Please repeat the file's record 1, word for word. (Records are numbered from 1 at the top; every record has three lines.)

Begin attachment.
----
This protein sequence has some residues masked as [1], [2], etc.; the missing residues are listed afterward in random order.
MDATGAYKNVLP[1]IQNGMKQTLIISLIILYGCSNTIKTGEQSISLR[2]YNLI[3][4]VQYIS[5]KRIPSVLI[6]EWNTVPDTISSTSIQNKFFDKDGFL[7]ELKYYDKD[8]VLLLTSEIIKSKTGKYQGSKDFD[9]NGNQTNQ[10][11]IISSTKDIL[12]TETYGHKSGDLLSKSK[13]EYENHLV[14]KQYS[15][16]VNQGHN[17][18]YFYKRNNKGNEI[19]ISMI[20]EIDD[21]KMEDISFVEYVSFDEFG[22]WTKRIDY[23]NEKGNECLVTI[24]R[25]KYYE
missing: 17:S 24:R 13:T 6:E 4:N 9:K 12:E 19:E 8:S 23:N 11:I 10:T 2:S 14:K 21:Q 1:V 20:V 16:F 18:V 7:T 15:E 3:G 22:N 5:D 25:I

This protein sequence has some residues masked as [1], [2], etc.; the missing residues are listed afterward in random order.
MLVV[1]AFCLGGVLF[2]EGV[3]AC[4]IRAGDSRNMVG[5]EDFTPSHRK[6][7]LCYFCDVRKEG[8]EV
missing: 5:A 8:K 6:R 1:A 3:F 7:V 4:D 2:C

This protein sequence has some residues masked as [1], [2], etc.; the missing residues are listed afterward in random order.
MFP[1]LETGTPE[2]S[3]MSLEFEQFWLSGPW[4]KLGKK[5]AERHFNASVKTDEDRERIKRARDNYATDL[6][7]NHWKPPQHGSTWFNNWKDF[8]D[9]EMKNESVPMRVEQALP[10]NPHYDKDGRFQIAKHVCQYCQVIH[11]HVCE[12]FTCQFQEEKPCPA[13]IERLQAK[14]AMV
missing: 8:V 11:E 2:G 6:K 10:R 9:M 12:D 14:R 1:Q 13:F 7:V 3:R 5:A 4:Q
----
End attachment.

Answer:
This protein sequence has some residues masked as [1], [2], etc.; the missing residues are listed afterward in random order.
MDATGAYKNVLP[1]IQNGMKQTLIISLIILYGCSNTIKTGEQSISLR[2]YNLI[3][4]VQYIS[5]KRIPSVLI[6]EWNTVPDTISSTSIQNKFFDKDGFL[7]ELKYYDKD[8]VLLLTSEIIKSKTGKYQGSKDFD[9]NGNQTNQ[10][11]IISSTKDIL[12]TETYGHKSGDLLSKSK[13]EYENHLV[14]KQYS[15][16]VNQGHN[17][18]YFYKRNNKGNEI[19]ISMI[20]EIDD[21]KMEDISFVEYVSFDEFG[22]WTKRIDY[23]NEKGNECLVTI[24]R[25]KYYE
missing: 17:S 24:R 13:T 6:E 4:N 9:K 12:E 19:E 8:S 23:N 11:I 10:T 2:S 14:K 21:Q 1:V 20:V 16:F 18:V 7:T 15:E 3:G 22:N 5:D 25:I